Navajo-Churro history shows that the Spanish first brought these sheep to the United States in 1514. They are believed to be the first sheep breed in North American that was domesticated. The Navajo-Churro sheep breed was commonly found on the ranches and villages of the Spanish by the Rio Grande. The Navajo Indians raised the Navajo-Churro in areas such as Utah, New Mexico, and Arizona.
Why Raise Navajo-Churro Sheep?
These sheep have the ability to adapt to a variety of climates.
Both the ewes and rams can have horns; though it is more typical for rams to have up to four large horns while ewes have much smaller varieties.
The Navajo-Churro ewe breeding cycle takes place out of season and they can give birth easily, as well as perform multiple births. The ewes are excellent at raising lambs, and are considered to be quite protective of their young.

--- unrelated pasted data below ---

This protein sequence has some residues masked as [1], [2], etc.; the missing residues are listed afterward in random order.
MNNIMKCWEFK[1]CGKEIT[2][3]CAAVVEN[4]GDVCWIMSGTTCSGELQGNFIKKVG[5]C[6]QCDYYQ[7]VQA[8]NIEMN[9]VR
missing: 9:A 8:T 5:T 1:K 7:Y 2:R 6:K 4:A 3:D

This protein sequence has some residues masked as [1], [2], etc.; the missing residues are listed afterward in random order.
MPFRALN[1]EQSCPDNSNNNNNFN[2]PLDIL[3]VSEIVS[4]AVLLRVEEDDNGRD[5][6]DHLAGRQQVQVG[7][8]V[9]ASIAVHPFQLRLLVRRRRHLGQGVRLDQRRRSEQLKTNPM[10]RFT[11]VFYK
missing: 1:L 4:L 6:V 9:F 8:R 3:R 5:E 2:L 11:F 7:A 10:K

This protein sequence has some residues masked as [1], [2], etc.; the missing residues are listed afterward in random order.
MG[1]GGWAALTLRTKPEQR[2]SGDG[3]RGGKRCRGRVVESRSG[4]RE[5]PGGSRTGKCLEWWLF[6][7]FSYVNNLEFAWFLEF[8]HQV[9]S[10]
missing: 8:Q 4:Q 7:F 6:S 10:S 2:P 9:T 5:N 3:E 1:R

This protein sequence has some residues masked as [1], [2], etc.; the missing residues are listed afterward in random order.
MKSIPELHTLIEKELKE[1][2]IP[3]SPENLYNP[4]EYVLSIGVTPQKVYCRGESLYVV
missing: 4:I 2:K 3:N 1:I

These sheep have long outer coats and fine inner fleece. The colors of the fleece come in brown, black, white, or gray. They are often used in wool production and the fleece of Navajo-Churro are sought after by hand spinners.
Navajo-Churro Breed Information
|MATURE BODY WEIGHT
|Ram: 120-175 lbs.
Ewe: 85-120 lbs.
|AVERAGE FIBER DIAMETER
USDA Wool Grade:
|GREASE FLEECE WEIGHT
|Ewe: 4-8 lbs.
|Undercoat: 5 1/2 – 6″
To learn more about the breed or to locate a breeder near you, visit the Navajo-Churro Sheep Association website.